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Photographer, Executive, Mayor of Lake Oswego

Colin Herald Campbell ’33

A picture of Herald Campbell

Courtesy of Special Collections, Eric V. Hauser Memorial Library, Reed College.

Colin Herald Campbell ’33, June 26, 2009, in Lake Oswego.

Herald was born in Winnipeg, Manitoba, Canada, and moved with his family to Portland in 1920. To earn money to attend Reed, he worked for Portland Gas & Coke Company for a year after high school.

In an oral history interview conducted by Rita Pittman Parra '61 in 2004, Herald talked about driving to and from the college with Jack Lowe '33, who transported other day-dodgers, including Virginia Paris '34. “It was a great way to get to know somebody, especially when the weather was terrible,” Herald said. He and Virginia (an artist and musician who transferred to Reed from the University of Washington) met initially in an in a course in genetic and abnormal psychology and were married in 1935. While at Reed, Herald sang with the Reed Chorus, worked on the Quest, was editor of the Griffin, and earned a letter in tennis. He also worked for two years as district manager for the Curtis Publishing Company and was a correspondent for the Oregon Journal. His thesis "The Manchurian Crisis 1931-33: A Study in International Organization" completed his requirements for BA in political science.

In 1934, he was hired as executive secretary for the Portland City Club. He volunteered on Reed's first Alumni Fund campaign and was then offered a job as alumni secretary and director of endowment administration at Reed (1939-42). Simultaneously, he worked as executive secretary of the Northwest Institute of International Relations at Reed, directed by George Bernard Noble, Reed professor of political science [1922–48]; and held a like position for the Institute of Northwest Affairs. In 1941, endowment efforts were “placed on the back burner,” and Herald tried to enlist in the military, but was refused entry because of poor eyesight. Meanwhile, his longstanding interest in photography led to a proposal to teach a course in photography at Reed in 1941-42.

He spent summer 1941 studying at Art Center School, the premier photography school in Los Angeles, and returned to Reed to enroll a class of nine, out of which seven became professional photographers. Herald's photos are still used in college publications, and reside in collections at Reed, the Portland Art Museum, and the Oregon Historical Society. Especially notable are his wartime photos of the Kaiser Company shipyards, campus landscapes, and the classic portraits of Reed professors that he took in 1941. (“I had the damnedest time getting those guys to sit for me. They didn't want to have their photographs taken.”) In 1981, he donated 12 of the portraits to the college, including those of Rex Arragon [history 1923–62, 1970–74], Barry Cerf [English 1921–48], F.L. Griffin [mathematics 1911–56], A.A. Knowlton [physics 1915–48], Noble, and Lloyd Reynolds [English and art 1929–69]. Herald worked as yard photographer for the Kaiser Company at the Swan Island Yard in 1942, and was promoted to contract engineering supervisor. He left Kaiser to work as assistant personnel director for Portland Gas & Coke Company in 1945. Three years later, he moved to a new position with Pacific Power and Light, where he established human resources and became director of industrial relations in charge of collective bargaining for five states; he retired in 1976.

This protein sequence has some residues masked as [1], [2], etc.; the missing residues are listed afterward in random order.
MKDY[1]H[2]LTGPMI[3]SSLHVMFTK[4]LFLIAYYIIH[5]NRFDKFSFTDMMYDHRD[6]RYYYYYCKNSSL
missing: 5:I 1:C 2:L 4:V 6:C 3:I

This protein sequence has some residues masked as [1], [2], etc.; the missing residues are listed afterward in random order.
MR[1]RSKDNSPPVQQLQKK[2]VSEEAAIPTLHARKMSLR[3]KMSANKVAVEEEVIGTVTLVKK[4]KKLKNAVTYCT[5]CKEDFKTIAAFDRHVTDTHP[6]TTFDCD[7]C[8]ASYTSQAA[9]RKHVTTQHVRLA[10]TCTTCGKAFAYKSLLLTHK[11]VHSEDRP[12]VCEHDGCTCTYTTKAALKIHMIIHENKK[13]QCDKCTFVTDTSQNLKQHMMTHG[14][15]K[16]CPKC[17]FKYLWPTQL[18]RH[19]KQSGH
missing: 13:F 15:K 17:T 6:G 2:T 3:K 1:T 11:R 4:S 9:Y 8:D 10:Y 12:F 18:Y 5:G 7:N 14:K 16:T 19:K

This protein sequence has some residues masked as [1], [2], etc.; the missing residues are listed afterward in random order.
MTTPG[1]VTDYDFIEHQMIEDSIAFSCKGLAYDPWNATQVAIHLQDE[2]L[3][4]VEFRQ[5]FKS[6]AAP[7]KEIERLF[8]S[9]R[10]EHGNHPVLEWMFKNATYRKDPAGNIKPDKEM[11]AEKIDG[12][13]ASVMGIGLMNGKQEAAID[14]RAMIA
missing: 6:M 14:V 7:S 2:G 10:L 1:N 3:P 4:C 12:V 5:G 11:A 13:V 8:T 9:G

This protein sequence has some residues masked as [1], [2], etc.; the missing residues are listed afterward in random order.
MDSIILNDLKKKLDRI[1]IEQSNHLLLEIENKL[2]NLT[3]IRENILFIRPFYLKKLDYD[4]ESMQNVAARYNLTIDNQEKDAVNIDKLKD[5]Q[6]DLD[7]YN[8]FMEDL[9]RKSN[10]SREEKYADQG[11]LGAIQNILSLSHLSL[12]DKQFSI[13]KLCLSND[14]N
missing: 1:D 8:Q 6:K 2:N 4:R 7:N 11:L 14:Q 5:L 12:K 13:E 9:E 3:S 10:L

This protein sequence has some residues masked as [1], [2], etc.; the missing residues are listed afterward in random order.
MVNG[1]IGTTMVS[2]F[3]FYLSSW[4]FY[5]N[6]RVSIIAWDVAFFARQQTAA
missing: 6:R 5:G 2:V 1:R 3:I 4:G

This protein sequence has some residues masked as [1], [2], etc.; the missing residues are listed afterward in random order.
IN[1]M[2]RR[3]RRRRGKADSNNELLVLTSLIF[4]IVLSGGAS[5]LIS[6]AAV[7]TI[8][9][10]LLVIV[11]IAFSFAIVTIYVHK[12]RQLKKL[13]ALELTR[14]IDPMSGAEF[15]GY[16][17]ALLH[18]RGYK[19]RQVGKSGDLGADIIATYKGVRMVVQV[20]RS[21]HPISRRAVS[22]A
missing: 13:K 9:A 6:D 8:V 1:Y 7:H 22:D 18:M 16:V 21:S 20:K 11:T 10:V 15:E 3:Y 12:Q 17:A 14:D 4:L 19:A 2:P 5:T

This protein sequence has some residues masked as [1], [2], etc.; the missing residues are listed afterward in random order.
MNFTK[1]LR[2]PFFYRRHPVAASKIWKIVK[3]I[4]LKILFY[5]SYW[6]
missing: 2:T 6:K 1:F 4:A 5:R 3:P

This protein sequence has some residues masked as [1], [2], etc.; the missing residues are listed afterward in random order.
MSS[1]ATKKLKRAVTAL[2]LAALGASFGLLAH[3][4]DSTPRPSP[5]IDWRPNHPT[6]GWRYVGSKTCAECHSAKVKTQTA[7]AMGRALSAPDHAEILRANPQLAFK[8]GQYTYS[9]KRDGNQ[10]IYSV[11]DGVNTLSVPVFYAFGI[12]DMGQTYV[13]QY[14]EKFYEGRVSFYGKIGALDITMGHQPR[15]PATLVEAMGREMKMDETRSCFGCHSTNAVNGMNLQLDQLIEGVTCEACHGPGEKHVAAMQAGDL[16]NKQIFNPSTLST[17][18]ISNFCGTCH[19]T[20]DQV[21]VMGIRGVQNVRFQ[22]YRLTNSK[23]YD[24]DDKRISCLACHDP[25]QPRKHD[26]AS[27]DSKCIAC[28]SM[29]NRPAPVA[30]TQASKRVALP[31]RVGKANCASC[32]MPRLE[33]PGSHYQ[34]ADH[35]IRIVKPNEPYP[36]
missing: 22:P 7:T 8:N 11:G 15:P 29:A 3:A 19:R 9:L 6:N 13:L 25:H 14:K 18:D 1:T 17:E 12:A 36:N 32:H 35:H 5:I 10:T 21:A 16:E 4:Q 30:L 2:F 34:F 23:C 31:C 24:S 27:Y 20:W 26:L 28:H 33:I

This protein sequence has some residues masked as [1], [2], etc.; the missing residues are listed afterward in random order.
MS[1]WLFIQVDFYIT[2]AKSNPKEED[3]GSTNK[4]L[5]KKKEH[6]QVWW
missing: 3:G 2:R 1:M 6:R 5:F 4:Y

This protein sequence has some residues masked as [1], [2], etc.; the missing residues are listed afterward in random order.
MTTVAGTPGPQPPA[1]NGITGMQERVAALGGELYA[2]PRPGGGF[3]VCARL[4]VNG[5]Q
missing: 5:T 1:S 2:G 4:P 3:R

Herald's and Virginia's association with Lake Oswego began in 1952; they bought a lakeside home, where they raised their three daughters, all artists. Later the couple moved to a smaller home, designed by Virginia, and most recently lived in Mary's Woods, a retirement community in Lake Oswego. In retirement, Herald began a second career in local government, as councilor for the city of Lake Oswego and as mayor for two terms. He was an advocate or board member for many organizations, including the Oregon Symphony, Portland Symphonic Choir, United Way, Portland Civic Theatre, Contemporary Crafts Society, and the University Club. Likewise he was involved in the work of the Oswego Heritage Council, Lakewood Center for the Arts, Lake Oswego Chamber of Commerce, Lake Oswego Adult Community Center, Lakewood Theatre Company, Lake Grove Presbyterian Church, and Lake Oswego Rotary.

Herald's alumni file is filled with clippings about his accomplishments and presence in Lake Oswego, where he was known as “Mr. Lake Oswego.” Local papers referred to him as one of the city's greatest treasures, and noted that his positive stance toward community issues was influential and inspiring, as was his warm and engaging presence. He was honored many times, including as Citizen of the Year for Dedicated Community Service (1983); Community Leader of the Year (1983); and Paul Harris Fellow (1987). He received the City of Lake Oswego Distinguished Service Award (1984); and, with Virginia, the Bob Bigelow Lifetime Achievement Award (2000). The Reed Alumni Association recognized the couple with the Foster-Scholz Distinguished Service Award in 1993, and the Campbell Native Garden in Lake Oswego was dedicated to them in 1998.

No piece about Herald would be complete without mentioning his delightful sense of humor, which slipped easily into his conversations and writing. Even on an old alumni biographical information sheet, discovered while searching for details for this memorial, he dutifully penned his answers until he arrived at the entry “Maiden.”

“Never was one,” he wrote.

Survivors include Virginia, daughters Susanna, Corinna, and Virginia, and three grandchildren.

Appeared in Reed magazine: November 2009

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